We have clearly two phases of existence during our lifetime: the wakeful period and the hours spent in slumber and in dreaming. We have the analogous phases of the lifetime in this worldly reality and the phase of death in between lifetimes. What if, the hours of wakefulness with the many more vivid activities and sense of immediacy, and of things happening within circumscribed laws is the tangible reality, while the period of death between two lifetimes were analogous to the state of sleep and dreams – presumably of recuperation and rest! This means that the time we spent during our wakeful life is what is more important and although we seemingly have less control during such reality, we end up learning more, are more awake and in which we can exercise our inherent potential better, try out different things and quite frankly, live more vividly as souls! Somewhat similar to our sleep and dreams, the pause after death and prior to the next birth allows us some quiet time for recuperation, for reflection and restructuring our strategies for the next ‘academic’ year. I am sure most of us will feel more comfortable and at ease with this conceptual framework, that gives more importance to our wakeful life, the consequences wherein are more palpable and real. It is a difficult switch of ones mind-set, because wise ones from time immemorial have told us otherwise and it is attractive to escape from the reality of the consequences of our decisions and action in the here and now and wait for some time of greater understanding and insight that awaits us at the other end of the ‘lighted’ tunnel. But, karma, the tenacious thread of continuity that plagues our existence from one lifetime to another is very real and snares us back into consequences and repercussions, whether we like it or not despite our momentary escapades into the ambrosia of spiritual loftiness or other forms of denial. Like it or not, we must keep returning to this realm of duty, of responsibilities and of wakeful REALITY!
But, how can we utilize all this in astrology? Astrology deals with the tasks and growth of the incarnate consciousness, a subset, a fraction of the larger consciousness. The ‘I’ in the horoscope primarily relates to the ascendant or first house. This is where the primary focus lies in the current incarnation, the ‘nerve’ center of our awareness and existence. Astrology reminds us of our freedom at the same time as it nudges us to recognize our responsibilities and the utility of engaging in wise action.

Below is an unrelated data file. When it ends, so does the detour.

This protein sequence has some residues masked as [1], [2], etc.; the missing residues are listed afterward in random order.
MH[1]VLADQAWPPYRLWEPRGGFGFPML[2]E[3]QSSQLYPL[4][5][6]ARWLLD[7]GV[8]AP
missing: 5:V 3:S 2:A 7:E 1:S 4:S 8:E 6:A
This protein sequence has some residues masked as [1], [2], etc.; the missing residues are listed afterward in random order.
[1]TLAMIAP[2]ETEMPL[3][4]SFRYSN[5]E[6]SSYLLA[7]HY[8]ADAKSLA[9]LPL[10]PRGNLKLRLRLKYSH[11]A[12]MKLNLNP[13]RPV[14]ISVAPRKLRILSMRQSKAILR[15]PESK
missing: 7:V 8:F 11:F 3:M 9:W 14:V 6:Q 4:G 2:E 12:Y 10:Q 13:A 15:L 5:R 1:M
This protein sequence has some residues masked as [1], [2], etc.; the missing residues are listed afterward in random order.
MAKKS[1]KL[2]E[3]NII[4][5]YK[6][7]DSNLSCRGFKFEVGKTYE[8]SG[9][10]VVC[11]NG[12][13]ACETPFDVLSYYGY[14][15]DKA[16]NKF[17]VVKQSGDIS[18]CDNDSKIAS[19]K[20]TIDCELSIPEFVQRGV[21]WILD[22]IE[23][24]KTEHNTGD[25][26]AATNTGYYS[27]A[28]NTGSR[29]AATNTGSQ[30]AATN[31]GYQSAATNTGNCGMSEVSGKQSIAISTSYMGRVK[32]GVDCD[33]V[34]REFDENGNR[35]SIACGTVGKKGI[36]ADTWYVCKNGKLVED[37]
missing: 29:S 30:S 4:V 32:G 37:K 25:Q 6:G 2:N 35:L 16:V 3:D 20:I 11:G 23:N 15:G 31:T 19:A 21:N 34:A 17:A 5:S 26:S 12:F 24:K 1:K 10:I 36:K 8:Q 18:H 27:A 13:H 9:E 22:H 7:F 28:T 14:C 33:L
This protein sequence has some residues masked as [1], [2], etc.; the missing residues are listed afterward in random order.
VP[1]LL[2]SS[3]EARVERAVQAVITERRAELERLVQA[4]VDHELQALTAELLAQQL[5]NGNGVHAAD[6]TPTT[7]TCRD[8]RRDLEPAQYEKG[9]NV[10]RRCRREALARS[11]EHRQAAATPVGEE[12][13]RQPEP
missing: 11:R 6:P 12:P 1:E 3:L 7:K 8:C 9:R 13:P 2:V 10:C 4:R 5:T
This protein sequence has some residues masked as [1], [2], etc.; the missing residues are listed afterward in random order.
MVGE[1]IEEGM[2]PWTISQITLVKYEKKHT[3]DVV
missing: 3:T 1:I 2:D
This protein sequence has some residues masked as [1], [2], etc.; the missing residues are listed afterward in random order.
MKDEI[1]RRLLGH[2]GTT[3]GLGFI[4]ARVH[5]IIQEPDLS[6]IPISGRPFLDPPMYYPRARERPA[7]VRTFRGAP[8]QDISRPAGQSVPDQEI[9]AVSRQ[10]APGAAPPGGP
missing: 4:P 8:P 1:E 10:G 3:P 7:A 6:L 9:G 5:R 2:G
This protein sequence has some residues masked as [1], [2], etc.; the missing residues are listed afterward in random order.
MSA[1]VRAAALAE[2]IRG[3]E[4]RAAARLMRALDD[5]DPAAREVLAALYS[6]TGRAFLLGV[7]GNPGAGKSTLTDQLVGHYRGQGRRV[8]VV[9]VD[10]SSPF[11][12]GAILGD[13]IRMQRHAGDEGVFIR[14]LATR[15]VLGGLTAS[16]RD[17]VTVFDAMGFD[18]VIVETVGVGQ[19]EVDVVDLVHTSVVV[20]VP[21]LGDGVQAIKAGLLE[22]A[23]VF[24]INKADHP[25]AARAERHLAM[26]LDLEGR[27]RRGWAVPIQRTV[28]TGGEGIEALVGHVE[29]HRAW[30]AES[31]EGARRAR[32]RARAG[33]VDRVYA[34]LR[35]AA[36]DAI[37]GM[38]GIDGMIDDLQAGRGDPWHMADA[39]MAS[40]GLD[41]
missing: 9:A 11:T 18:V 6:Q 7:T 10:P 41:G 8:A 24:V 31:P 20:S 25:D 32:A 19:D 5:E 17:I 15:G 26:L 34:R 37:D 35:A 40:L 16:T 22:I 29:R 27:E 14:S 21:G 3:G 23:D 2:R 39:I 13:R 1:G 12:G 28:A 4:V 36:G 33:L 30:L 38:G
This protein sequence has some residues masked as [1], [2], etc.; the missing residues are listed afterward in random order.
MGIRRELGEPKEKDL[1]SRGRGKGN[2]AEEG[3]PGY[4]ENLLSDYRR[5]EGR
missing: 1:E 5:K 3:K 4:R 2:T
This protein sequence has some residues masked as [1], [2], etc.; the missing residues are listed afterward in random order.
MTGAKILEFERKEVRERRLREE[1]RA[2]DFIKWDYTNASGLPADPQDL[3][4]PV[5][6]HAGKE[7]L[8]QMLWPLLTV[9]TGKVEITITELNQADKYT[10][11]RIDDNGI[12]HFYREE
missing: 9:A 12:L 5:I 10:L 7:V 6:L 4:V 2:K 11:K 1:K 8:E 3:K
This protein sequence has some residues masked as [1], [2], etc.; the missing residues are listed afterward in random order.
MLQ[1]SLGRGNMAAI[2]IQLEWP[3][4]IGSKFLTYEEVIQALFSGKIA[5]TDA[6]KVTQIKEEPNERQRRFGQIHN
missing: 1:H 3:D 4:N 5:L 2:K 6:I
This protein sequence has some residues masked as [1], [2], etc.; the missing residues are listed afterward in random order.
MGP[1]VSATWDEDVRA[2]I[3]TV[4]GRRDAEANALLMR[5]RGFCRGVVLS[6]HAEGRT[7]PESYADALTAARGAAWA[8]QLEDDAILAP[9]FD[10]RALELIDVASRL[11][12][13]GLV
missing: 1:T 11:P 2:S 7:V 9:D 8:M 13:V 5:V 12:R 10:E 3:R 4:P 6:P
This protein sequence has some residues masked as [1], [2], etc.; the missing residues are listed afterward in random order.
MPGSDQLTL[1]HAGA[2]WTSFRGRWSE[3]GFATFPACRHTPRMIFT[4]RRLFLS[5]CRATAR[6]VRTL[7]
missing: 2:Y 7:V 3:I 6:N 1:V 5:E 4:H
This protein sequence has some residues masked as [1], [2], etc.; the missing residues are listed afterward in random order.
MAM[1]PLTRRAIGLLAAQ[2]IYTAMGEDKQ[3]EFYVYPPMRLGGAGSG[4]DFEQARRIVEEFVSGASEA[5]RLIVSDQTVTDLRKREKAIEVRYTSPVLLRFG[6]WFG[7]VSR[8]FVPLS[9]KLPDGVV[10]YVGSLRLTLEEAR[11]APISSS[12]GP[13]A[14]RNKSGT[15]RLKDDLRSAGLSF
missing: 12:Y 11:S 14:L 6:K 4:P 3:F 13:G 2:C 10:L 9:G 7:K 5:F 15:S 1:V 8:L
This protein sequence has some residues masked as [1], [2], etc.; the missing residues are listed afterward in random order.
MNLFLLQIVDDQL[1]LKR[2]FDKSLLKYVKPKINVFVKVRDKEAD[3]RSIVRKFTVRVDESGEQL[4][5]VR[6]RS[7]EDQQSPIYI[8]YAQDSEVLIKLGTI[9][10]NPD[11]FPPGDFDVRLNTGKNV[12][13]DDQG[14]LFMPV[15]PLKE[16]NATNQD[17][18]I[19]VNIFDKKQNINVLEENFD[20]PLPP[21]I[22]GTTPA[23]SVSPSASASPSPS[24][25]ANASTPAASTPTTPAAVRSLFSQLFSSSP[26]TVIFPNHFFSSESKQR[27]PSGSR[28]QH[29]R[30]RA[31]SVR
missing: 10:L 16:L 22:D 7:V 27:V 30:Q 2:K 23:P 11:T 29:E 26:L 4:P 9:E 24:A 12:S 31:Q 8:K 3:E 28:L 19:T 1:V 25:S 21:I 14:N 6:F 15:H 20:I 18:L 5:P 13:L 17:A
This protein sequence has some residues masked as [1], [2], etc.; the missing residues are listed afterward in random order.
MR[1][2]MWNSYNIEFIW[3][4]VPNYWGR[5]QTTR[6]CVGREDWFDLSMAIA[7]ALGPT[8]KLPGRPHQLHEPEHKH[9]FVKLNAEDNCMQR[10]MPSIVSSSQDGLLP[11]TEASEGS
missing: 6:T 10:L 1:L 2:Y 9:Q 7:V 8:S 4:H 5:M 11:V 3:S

In Jyotish many indicators of ‘I’ (self) are described; these personal indicators include the ascendants not only in the rashi or radix chart but also in the divisional charts, fifteen of which come from traditional Parashari astrology. Actually, the rashi or lagna kundali (radix) is also considered as one of the divisional charts and so there are in all sixteen viewfinders into human experience according to Parashara. As indicated by jyotishi Sanjay Rath, the swamsha or lagnamsha, the sign that rises in the navamsha chart is particularly significant in indicating all that which fructifies and is attainable in life, easily, the path of least resistance. Additionally, there are indicators such as the moon, sun (in the sudarshan composite chakra which is examined by superimposing three circular charts with the corresponding first houses formed by the ascendant, moon and sun), as well, the lord of the asterism rising at birth and that in which the moon is placed (defining the starting point of the vimshottari dasha progression in life) and the atmakaraka or the planet that is the most advanced in longitude in any sign in a chart. Confusing as this multifactorial mélange must sound, it does make sense because in order to capture all of the essence of the carnate consciousness (facets of personality and the rest of nine yards; the human experience) in a given chart, one would surely need more than one planet or sign to cover all of the different facets of experience and existence.